Environmental Pricing
Show Less

Environmental Pricing

Studies in Policy Choices and Interactions

Edited by Larry Kreiser, Mikael S. Andersen, Birgitte E. Olsen, Stefan Speck, Janet E. Milne and Hope Ashiabor

Environmental taxes can be efficient tools for successful environmental policy. Their use, however, has been limited in many countries. This thoughtful book explores the scope of environmental pricing and examines a variety of national experiences in environmental policy integration, to identify the most effective use of taxation and policy for environmental sustainability.
Buy Book in Print
Show Summary Details
You do not have access to this content

Chapter 8: Do you get what you pay for with United States climate change tax provisions?

Hans Sprohge and Larry Kreiser


Production tax credits for the development of non-fossil fuel sources of energy are pointless and lead to harm to the environment. Fossil fuel sources of energy are deemed to be inimical to the environment because they emit greenhouse gasses, such as, carbon dioxide (CO2), into the atmosphere resulting in global warming. Global warming is undesirable because it harms the environment. Ostensibly, non-fossil fuels such as, wind, biomass, and solar, are not harmful to the environment because they do not emit CO2 into the atmosphere. The cost of energy from non-fossil fuels is higher than from fossil fuels. The rationale for production tax credits is to provide economic support for alternatives to fossil fuel sources of energy until such time as when these alternatives become cost competitive with fossil fuels. The production tax credits for alternative sources of energy are pointless—like tilting at windmills. Taxpayers do not get what they pay for. The combined effect on greenhouse gas emissions of current United States (US) federal tax provisions is less than 1 percent of total US emissions. Furthermore, the Earth is cooling despite increased levels of CO2 in the atmosphere. One study shows that global warming is caused by chlorofluorocarbons, not by CO2. Another study shows that even if CO2 causes global warming, CO2 is not suppressed by renewable energy.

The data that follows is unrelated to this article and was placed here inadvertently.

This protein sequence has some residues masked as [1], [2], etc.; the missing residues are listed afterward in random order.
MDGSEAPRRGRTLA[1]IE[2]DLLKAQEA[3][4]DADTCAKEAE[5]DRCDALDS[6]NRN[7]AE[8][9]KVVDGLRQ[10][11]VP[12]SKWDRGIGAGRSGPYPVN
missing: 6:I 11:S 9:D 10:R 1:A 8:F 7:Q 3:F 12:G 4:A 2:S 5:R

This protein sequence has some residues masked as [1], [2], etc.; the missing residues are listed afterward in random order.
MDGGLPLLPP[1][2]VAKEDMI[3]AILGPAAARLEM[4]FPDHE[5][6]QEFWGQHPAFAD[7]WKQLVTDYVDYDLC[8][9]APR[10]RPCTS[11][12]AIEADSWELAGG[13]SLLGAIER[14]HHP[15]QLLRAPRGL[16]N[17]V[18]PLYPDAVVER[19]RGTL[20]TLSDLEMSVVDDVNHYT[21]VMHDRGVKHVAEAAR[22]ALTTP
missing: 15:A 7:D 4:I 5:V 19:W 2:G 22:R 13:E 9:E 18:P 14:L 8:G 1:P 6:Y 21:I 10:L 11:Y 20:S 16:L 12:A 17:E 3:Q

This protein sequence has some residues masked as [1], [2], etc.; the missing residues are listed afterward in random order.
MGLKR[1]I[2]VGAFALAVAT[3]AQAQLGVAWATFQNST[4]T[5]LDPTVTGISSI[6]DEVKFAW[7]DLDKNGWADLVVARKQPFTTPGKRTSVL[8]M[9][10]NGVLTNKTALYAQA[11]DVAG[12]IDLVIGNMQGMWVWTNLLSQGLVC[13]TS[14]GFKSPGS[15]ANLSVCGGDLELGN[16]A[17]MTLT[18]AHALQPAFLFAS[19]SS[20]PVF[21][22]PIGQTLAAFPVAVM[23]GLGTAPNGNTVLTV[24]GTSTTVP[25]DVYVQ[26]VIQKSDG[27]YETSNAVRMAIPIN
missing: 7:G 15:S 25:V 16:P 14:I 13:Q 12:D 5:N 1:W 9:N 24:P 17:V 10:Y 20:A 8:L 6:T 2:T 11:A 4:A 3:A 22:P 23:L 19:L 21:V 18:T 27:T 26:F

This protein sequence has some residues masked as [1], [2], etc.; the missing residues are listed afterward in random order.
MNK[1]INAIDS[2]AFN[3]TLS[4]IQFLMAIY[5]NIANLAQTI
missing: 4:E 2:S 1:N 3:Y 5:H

You are not authenticated to view the full text of this chapter or article.

Elgaronline requires a subscription or purchase to access the full text of books or journals. Please login through your library system or with your personal username and password on the homepage.

Non-subscribers can freely search the site, view abstracts/ extracts and download selected front matter and introductory chapters for personal use.

Your library may not have purchased all subject areas. If you are authenticated and think you should have access to this title, please contact your librarian.

Further information

or login to access all content.